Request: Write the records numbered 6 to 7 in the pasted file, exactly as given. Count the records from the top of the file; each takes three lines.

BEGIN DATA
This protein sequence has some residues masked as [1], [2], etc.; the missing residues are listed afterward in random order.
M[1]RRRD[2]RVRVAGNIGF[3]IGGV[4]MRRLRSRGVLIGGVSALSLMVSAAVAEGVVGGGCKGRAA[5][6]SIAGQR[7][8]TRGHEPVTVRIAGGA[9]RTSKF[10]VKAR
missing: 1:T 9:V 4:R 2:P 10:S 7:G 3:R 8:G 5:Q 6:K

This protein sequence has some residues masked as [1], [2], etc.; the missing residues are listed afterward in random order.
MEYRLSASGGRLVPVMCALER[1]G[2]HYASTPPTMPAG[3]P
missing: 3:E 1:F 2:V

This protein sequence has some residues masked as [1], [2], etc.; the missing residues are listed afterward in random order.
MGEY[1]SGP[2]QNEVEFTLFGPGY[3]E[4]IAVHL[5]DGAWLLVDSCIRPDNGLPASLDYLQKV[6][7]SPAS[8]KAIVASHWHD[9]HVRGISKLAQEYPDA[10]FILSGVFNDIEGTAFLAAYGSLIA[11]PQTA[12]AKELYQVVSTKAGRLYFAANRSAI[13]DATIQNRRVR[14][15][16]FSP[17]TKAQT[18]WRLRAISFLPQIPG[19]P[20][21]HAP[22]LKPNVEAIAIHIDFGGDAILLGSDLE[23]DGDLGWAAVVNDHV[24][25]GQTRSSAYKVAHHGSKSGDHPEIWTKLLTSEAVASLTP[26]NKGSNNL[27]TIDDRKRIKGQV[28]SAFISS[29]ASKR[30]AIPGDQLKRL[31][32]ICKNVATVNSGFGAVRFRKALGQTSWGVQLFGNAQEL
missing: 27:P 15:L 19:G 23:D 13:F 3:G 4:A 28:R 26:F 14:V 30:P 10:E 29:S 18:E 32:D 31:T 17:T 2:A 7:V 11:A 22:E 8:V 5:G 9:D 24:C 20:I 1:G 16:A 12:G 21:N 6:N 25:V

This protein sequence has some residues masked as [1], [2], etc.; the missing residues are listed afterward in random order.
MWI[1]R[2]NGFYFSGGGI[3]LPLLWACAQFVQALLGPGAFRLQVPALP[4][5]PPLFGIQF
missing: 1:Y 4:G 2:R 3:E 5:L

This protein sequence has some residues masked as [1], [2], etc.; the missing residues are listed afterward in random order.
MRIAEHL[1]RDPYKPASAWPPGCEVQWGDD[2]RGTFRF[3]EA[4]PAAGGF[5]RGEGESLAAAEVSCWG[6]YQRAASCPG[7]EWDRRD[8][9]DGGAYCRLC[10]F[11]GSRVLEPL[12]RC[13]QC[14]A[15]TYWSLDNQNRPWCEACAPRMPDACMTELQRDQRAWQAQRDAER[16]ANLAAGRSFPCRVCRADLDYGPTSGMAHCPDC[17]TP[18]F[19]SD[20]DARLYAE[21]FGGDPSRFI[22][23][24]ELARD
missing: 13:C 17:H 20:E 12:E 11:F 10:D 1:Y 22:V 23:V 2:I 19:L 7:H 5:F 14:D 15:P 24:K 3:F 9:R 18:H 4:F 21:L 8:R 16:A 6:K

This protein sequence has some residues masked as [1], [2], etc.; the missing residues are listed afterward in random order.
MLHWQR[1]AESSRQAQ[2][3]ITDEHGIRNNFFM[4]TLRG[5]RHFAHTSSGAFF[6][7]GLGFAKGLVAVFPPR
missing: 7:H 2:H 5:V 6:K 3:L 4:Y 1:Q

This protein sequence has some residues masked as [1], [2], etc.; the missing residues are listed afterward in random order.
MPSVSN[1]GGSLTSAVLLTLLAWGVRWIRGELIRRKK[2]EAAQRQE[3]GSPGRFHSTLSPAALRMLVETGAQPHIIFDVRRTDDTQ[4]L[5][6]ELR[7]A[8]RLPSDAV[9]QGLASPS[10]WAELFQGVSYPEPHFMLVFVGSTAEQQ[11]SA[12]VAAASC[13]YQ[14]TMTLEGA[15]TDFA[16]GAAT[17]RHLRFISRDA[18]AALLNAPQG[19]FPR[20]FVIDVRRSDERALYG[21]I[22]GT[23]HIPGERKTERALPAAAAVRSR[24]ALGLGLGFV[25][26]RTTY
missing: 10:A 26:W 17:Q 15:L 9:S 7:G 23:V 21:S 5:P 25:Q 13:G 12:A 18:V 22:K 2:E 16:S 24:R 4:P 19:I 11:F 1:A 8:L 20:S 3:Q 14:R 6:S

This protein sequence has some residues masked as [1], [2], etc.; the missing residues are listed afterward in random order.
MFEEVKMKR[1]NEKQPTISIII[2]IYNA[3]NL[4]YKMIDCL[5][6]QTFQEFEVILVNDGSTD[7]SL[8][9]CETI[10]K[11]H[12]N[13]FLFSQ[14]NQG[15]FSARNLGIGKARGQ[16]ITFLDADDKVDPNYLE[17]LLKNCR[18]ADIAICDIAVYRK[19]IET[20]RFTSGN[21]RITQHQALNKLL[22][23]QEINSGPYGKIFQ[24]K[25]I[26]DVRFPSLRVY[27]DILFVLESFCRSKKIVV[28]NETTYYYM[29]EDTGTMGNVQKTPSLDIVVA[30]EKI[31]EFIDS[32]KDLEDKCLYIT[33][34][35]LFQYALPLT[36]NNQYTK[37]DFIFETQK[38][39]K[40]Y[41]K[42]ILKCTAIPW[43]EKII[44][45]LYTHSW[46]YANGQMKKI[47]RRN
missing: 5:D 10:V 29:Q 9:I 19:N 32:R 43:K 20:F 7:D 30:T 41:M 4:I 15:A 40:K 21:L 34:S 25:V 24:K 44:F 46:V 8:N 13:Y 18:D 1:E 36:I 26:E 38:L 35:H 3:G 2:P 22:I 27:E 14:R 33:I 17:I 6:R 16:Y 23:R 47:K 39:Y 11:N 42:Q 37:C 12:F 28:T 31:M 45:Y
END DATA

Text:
This protein sequence has some residues masked as [1], [2], etc.; the missing residues are listed afterward in random order.
MLHWQR[1]AESSRQAQ[2][3]ITDEHGIRNNFFM[4]TLRG[5]RHFAHTSSGAFF[6][7]GLGFAKGLVAVFPPR
missing: 7:H 2:H 5:V 6:K 3:L 4:Y 1:Q

This protein sequence has some residues masked as [1], [2], etc.; the missing residues are listed afterward in random order.
MPSVSN[1]GGSLTSAVLLTLLAWGVRWIRGELIRRKK[2]EAAQRQE[3]GSPGRFHSTLSPAALRMLVETGAQPHIIFDVRRTDDTQ[4]L[5][6]ELR[7]A[8]RLPSDAV[9]QGLASPS[10]WAELFQGVSYPEPHFMLVFVGSTAEQQ[11]SA[12]VAAASC[13]YQ[14]TMTLEGA[15]TDFA[16]GAAT[17]RHLRFISRDA[18]AALLNAPQG[19]FPR[20]FVIDVRRSDERALYG[21]I[22]GT[23]HIPGERKTERALPAAAAVRSR[24]ALGLGLGFV[25][26]RTTY
missing: 10:A 26:W 17:Q 15:L 9:S 7:G 23:V 21:S 5:P 25:Q 13:G 12:A 18:V 22:K 2:E 16:S 24:R 4:P 19:I 11:F 1:A 8:L 20:S 3:Q 14:R 6:S